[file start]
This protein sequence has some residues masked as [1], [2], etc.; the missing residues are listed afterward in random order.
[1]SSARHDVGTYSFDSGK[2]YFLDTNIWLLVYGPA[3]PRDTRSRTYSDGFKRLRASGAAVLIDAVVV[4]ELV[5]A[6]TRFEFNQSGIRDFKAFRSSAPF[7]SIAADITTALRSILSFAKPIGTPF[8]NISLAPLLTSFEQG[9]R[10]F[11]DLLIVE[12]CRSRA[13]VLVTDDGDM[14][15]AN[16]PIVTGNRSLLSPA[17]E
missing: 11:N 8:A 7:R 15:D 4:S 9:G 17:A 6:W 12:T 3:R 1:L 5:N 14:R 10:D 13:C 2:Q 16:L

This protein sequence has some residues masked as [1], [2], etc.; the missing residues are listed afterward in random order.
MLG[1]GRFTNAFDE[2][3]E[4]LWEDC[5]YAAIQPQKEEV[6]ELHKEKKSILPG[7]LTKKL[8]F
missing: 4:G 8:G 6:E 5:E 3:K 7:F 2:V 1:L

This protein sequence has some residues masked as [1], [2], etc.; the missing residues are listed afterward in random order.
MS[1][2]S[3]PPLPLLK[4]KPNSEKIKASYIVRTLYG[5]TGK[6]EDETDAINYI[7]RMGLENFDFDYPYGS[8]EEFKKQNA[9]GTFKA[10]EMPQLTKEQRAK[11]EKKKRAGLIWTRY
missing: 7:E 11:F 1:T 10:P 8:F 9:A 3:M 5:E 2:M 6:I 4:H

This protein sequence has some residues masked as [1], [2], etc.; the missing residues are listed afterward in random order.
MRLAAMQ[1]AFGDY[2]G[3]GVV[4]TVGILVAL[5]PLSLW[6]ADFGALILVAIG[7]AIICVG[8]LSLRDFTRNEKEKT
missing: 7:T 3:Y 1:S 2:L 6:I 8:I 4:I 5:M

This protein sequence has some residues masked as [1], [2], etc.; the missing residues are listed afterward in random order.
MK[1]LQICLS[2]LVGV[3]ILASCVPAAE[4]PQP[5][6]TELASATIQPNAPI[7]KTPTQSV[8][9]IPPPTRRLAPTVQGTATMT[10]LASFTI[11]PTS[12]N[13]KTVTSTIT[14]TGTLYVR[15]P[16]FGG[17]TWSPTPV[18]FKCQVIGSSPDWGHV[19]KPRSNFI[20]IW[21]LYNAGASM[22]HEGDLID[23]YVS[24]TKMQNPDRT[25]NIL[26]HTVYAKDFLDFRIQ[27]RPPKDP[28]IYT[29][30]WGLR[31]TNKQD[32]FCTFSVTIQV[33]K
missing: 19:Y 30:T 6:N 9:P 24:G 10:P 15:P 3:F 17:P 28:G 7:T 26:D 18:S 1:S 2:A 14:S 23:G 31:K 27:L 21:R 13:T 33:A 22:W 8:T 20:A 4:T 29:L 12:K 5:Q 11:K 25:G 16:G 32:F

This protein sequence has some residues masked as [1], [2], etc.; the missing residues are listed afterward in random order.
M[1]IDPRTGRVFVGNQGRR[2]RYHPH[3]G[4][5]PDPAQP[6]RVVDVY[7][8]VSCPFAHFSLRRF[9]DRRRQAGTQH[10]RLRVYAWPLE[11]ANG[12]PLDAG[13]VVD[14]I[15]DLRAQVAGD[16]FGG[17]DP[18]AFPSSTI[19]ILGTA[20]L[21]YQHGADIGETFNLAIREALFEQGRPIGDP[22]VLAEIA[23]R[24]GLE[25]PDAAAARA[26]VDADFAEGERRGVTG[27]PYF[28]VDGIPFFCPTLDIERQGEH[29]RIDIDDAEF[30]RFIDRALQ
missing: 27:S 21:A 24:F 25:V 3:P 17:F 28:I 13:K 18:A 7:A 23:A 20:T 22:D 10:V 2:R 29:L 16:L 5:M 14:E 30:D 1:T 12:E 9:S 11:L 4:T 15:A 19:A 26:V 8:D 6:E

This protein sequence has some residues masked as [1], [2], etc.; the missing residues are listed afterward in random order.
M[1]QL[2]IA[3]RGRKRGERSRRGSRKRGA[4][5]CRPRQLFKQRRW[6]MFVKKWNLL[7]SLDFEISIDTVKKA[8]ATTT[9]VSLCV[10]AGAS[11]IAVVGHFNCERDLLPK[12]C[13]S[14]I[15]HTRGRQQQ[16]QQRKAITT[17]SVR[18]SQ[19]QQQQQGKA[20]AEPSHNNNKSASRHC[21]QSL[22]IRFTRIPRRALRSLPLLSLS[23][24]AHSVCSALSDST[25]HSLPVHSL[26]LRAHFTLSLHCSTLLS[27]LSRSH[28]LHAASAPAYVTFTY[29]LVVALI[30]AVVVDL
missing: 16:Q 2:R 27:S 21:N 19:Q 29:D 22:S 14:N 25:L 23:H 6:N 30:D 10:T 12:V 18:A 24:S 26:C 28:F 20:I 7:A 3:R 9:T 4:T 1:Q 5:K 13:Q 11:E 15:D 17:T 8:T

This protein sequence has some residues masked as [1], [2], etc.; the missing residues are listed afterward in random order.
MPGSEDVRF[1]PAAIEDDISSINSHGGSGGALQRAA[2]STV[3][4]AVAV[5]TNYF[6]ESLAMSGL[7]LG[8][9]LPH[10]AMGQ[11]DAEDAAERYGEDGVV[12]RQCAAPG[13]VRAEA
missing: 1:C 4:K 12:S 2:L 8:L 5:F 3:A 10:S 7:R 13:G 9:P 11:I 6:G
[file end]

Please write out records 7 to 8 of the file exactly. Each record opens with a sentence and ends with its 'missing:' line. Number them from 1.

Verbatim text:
This protein sequence has some residues masked as [1], [2], etc.; the missing residues are listed afterward in random order.
M[1]QL[2]IA[3]RGRKRGERSRRGSRKRGA[4][5]CRPRQLFKQRRW[6]MFVKKWNLL[7]SLDFEISIDTVKKA[8]ATTT[9]VSLCV[10]AGAS[11]IAVVGHFNCERDLLPK[12]C[13]S[14]I[15]HTRGRQQQ[16]QQRKAITT[17]SVR[18]SQ[19]QQQQQGKA[20]AEPSHNNNKSASRHC[21]QSL[22]IRFTRIPRRALRSLPLLSLS[23][24]AHSVCSALSDST[25]HSLPVHSL[26]LRAHFTLSLHCSTLLS[27]LSRSH[28]LHAASAPAYVTFTY[29]LVVALI[30]AVVVDL
missing: 16:Q 2:R 27:S 21:N 19:Q 29:D 22:S 14:N 25:L 23:H 6:N 30:D 10:T 12:V 18:A 24:S 26:C 28:F 20:I 7:A 3:R 9:T 4:T 1:Q 5:K 13:Q 11:E 15:D 17:T 8:T

This protein sequence has some residues masked as [1], [2], etc.; the missing residues are listed afterward in random order.
MPGSEDVRF[1]PAAIEDDISSINSHGGSGGALQRAA[2]STV[3][4]AVAV[5]TNYF[6]ESLAMSGL[7]LG[8][9]LPH[10]AMGQ[11]DAEDAAERYGEDGVV[12]RQCAAPG[13]VRAEA
missing: 1:C 4:K 12:S 2:L 8:L 5:F 3:A 10:S 7:R 13:G 9:P 11:I 6:G